But then that wouldn't capture the disappointment, the frustration that the promise that came with his move from Porto six-and-a-half years ago has been unfulfilled. Perhaps most damning of all is that United, with all their problems in midfield, are seemingly willing to let him go.
Either Anderson was overlooked for the squad to play Swansea on Saturday night or he was injured and David Moyes didn't feel the need to tell anyone.
Either way, it looks like the Brazilian midfielder is on borrowed time at Old Trafford.
Moyes made a conscious effort to give each member of the United squad a fair chance when he took over in the summer. That Anderson has started just three games this season in a team without a midfield to speak of tells its own story. Often Moyes has preferred centre-half Phil Jones and 40-year-old Ryan Giggs instead.
Even with a chronic shortage of midfielders, it's unlikely United will stand in his way if he does choose to move to Serie A. After all, Anderson's chance to claim a regular place has been and gone.
But he will still leave with a sense of what might have been.
What if he could have regularly found the form that saw him to dominate both legs of the 2009 Champions League semi-final against Arsenal? What if he could have repeated the composure he summoned to smash his penalty past Petr Cech in the 2008 final?
The truth is that his legacy at Old Trafford will extend to his song rather than anything he did on the pitch.
"Ander...son-son-son," sing the Stretford End to the tune of Agadoo, "he's better than Kleberson; Anderson-son-son, he's our midfield magician."
It goes on to mention that Champions League semi-final against Arsenal, perhaps his finest moment in a United shirt, but the language gets a bit colourful during the description of his treatment of Cesc Fabregas.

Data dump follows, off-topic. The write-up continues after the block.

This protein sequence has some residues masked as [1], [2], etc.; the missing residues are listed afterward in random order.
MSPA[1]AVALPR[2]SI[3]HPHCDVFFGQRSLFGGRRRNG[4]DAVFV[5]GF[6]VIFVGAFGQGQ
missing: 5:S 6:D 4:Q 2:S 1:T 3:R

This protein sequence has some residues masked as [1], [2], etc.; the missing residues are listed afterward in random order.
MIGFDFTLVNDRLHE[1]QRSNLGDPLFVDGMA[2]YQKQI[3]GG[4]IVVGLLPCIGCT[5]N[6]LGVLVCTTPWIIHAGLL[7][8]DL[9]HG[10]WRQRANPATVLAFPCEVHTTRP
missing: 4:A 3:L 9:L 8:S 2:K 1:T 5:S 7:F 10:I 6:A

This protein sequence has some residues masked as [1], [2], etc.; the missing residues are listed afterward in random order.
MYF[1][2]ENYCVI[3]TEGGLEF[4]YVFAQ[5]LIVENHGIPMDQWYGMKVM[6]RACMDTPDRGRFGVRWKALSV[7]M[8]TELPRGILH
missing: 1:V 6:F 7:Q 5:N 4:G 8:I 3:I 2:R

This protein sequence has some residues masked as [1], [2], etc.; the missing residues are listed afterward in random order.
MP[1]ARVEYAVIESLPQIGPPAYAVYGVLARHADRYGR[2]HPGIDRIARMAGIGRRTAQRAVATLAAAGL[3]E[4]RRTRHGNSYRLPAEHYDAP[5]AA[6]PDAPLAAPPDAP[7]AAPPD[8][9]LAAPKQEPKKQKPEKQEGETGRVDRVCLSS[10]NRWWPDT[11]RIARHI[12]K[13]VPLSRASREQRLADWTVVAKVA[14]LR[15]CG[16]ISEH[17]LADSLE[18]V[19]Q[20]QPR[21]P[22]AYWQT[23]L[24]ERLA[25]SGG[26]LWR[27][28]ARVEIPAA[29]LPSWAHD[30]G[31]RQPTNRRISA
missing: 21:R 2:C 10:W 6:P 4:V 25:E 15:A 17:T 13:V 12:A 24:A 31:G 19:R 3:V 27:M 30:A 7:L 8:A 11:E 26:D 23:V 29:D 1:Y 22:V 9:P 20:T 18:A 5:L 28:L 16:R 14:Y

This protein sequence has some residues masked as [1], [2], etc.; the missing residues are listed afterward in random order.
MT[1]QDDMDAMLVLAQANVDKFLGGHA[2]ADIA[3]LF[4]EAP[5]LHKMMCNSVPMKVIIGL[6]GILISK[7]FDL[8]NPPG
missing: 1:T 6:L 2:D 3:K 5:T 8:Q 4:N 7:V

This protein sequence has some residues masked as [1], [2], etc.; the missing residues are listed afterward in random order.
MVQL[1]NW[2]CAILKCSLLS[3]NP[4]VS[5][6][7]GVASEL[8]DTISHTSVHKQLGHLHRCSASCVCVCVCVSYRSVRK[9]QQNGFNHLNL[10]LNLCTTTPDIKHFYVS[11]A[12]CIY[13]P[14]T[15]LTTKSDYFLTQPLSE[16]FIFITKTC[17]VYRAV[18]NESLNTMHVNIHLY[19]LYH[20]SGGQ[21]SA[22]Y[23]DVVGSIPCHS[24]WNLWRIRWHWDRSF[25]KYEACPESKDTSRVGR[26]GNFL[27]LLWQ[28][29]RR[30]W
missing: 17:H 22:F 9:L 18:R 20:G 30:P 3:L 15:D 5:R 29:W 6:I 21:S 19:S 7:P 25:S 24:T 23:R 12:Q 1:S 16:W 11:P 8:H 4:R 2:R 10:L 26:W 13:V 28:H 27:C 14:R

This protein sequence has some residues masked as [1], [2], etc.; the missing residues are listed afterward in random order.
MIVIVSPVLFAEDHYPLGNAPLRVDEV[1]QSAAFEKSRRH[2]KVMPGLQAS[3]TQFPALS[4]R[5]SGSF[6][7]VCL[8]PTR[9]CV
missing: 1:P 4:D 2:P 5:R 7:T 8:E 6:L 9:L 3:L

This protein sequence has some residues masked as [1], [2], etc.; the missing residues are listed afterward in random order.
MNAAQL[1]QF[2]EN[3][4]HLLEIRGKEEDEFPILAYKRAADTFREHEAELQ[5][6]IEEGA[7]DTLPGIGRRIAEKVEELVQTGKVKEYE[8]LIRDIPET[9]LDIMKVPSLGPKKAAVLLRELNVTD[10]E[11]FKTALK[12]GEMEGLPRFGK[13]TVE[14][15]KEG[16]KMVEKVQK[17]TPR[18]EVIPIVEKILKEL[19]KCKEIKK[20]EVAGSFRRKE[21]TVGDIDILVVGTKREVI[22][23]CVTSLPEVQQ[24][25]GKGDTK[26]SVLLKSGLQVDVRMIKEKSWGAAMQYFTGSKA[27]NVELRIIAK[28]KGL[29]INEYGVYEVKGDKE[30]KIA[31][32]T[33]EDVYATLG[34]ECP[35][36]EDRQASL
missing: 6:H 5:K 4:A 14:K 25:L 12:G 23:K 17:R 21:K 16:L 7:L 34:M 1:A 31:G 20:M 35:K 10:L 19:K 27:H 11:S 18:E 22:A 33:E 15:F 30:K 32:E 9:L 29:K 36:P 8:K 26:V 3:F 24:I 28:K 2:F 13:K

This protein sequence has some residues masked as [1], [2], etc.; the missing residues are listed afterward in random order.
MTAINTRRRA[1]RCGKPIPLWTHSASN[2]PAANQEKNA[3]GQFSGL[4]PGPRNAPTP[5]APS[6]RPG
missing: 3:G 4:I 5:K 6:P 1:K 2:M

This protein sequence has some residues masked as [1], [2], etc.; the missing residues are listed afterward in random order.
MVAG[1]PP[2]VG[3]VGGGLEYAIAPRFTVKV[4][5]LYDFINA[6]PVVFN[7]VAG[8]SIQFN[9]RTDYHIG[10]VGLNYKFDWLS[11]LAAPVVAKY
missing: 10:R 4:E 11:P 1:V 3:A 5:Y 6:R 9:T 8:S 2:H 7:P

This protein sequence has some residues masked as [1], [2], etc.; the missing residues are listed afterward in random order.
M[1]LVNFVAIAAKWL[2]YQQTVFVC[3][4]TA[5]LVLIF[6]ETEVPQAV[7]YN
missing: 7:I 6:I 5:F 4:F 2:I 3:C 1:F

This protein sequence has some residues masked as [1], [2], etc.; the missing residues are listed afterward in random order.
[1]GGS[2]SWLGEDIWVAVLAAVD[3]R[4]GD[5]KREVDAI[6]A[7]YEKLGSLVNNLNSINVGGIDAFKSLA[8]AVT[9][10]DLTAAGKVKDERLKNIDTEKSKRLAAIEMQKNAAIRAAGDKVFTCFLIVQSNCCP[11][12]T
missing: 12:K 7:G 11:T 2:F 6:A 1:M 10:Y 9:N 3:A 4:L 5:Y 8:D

His departure will deprive the fans of a page from their songbook and the club of a player who could, perhaps should, have been great.
But for every surging run through midfield, for each delicate pass inside the full-back, there has been a story off the field.
He was involved in a car crash in Portugal in 2010 and there have been almost constant accusations that his weight and attitude to training have not been at the required level. He hasn't helped himself either, once uploading a picture of a gourmet meal to Instagram with the caption "I'd rather be at McDonald's."
But it still feels like a missed opportunity.
Since arriving at United from Portugal as a 19-year-old in 2007, he has played in a era of minimal investment in United's midfield.
Owen Hargreaves, who signed during the same summer, barely played one full season while Darren Fletcher has had to battle a debilitating stomach condition. Paul Scholes was already 33 when Anderson arrived and has since retired, come back and retired again.
But still he hasn't be able to make himself first choice.
There are few players United fans want to succeed more than Anderson. His big smile and fun-loving personality make him easy to like, but even his most vocal supporters will admit he hasn't fulfilled his potential.
They will point to the two serious knee injuries that have hampered his progress, but he's been at United for more than six years and his longest run in the team is seven games at the end of 2010. That's not much of a return on a player who cost £20m as a teenager.
That there are probably more fans of his song than his ability among United's support is evidence enough that Anderson's time should come to an end. But there will always be Arsenal. And that penalty.